XOS provides a framework for operationalizing a collection of disaggregated components. More specifically, XOS defines an Extensible Service Control Plane that provides value in two ways:
It serves as a single unifying OAM interface to a collection of backend services, avoiding the operational silos that otherwise result from disaggregation. This includes a framework for creating and operating on services across organizational boundaries, across a range of implementation choices, and across multiple tenants.
It manages end-to-end service chains across a service mesh, supporting visibility and control at the granularity of individual subscribers or flows. This provides a fine-grain means to correlate diagnostic and monitoring information, allocate resources and isolate performance, and distribute/migrate functionality.
XOS is currently being used in three projects:
CORD Controller: XOS is a central part of CORD (Central Office Re-architected as a Datacenter), providing a coherent service control plane that runs on on top of a mix of disaggregated access technologies, legacy VNFs running in OpenStack VMs, horizontally scalable micro-services running in Kubernetes, and SDN control applications running on ONOS.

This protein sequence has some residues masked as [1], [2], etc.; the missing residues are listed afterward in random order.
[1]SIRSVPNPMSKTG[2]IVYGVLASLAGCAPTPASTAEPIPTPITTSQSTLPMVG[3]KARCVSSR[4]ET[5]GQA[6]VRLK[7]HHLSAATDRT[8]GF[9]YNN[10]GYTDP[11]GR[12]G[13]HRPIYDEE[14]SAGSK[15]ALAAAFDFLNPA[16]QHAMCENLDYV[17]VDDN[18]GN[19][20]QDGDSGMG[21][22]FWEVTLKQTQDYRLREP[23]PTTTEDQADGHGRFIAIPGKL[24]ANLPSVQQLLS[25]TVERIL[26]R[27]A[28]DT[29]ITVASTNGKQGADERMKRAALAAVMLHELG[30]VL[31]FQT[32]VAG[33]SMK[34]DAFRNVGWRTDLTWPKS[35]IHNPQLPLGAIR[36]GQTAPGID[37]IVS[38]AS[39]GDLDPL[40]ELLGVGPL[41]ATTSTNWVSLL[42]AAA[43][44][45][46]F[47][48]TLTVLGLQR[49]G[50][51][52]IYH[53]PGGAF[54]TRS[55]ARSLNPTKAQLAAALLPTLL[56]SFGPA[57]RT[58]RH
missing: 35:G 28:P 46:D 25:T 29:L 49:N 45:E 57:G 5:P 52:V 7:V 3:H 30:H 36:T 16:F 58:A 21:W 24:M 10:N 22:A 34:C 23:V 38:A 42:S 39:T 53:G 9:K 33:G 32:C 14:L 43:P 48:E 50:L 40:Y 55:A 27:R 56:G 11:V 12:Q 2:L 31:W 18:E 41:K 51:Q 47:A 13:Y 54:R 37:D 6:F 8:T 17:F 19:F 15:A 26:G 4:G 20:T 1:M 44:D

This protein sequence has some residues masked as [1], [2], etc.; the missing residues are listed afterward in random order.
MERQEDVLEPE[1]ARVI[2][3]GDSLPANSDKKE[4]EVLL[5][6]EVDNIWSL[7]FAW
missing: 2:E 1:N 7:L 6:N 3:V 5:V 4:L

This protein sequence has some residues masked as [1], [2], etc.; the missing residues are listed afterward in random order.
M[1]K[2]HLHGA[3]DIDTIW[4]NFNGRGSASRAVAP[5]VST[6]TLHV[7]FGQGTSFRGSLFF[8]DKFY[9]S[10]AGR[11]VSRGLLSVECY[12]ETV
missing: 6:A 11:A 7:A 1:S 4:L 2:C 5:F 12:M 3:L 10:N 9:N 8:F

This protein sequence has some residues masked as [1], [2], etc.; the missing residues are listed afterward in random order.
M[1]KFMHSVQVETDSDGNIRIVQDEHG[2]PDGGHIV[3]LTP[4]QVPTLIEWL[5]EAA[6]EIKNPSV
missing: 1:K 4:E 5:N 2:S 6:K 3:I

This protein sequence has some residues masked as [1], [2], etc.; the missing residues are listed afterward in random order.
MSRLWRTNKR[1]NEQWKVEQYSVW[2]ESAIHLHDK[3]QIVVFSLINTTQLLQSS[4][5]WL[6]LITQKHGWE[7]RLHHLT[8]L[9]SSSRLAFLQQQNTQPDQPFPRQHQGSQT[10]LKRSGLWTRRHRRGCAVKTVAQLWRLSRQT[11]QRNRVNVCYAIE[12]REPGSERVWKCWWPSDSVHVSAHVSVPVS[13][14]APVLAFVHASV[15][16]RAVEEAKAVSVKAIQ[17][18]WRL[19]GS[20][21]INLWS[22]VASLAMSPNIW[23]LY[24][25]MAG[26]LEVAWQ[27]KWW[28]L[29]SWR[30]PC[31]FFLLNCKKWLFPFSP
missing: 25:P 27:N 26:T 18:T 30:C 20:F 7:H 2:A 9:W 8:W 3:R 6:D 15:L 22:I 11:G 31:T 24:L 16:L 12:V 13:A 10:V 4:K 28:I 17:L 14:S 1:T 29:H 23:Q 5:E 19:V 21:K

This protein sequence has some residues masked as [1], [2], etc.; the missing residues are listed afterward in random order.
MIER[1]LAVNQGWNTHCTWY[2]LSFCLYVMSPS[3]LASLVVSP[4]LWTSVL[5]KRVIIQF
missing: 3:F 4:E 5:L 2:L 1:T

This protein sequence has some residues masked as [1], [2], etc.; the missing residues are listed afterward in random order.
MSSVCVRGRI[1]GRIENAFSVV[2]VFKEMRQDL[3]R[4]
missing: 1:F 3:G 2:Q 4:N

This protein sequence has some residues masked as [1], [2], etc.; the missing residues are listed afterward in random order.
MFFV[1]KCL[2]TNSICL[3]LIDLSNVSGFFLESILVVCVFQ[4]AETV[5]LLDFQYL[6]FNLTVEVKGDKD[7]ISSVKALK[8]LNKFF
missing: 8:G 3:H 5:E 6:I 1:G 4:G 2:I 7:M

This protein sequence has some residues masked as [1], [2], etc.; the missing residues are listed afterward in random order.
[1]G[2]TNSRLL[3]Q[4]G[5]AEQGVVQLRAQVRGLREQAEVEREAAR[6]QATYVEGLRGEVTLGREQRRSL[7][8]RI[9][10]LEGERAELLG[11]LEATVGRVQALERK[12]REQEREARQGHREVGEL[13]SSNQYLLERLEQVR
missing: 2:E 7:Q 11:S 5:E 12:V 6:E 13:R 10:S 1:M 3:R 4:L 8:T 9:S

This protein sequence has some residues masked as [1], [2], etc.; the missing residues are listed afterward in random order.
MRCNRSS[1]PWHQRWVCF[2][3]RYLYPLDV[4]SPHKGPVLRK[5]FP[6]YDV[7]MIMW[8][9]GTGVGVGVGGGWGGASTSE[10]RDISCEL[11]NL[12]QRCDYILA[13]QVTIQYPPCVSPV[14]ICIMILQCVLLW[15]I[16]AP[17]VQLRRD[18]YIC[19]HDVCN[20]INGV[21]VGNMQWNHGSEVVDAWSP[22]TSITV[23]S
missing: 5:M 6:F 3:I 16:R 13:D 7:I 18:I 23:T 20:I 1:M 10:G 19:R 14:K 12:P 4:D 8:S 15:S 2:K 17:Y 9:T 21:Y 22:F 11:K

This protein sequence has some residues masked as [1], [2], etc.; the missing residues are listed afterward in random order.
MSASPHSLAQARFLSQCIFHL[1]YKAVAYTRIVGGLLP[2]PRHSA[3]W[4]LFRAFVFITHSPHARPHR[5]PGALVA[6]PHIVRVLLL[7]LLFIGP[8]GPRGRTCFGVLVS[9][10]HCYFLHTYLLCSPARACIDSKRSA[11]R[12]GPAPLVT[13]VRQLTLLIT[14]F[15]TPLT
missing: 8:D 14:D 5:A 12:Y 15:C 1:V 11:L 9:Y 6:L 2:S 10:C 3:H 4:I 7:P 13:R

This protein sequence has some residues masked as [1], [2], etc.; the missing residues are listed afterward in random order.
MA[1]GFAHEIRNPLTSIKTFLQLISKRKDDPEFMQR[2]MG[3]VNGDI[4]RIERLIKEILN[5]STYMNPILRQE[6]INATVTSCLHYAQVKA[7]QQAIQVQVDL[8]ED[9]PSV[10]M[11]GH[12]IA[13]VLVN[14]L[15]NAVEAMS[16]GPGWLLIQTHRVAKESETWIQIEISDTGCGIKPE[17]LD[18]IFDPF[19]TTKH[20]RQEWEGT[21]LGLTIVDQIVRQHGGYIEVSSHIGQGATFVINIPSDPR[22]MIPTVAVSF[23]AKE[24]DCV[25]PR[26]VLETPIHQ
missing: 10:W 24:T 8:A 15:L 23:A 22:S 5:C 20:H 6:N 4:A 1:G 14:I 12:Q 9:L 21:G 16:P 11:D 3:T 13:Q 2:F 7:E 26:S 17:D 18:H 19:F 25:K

Network Edge Mediator (NEM): XOS is being used to provide a mediation layer for SEBA (Software-Enabled Broadband Access), addressing the challenge of how to integrate an edge sites with different (and potentially multiple) global orchestrators and legacy OSS/BSS.
End-to-End Service Chains in a Multi-Cloud: XOS is being used to manage end-to-end service chains that span customer premises, operator edge sites, Internet exchanges, and commodity clouds.
For additional white papers describing XOS, see the project wiki page.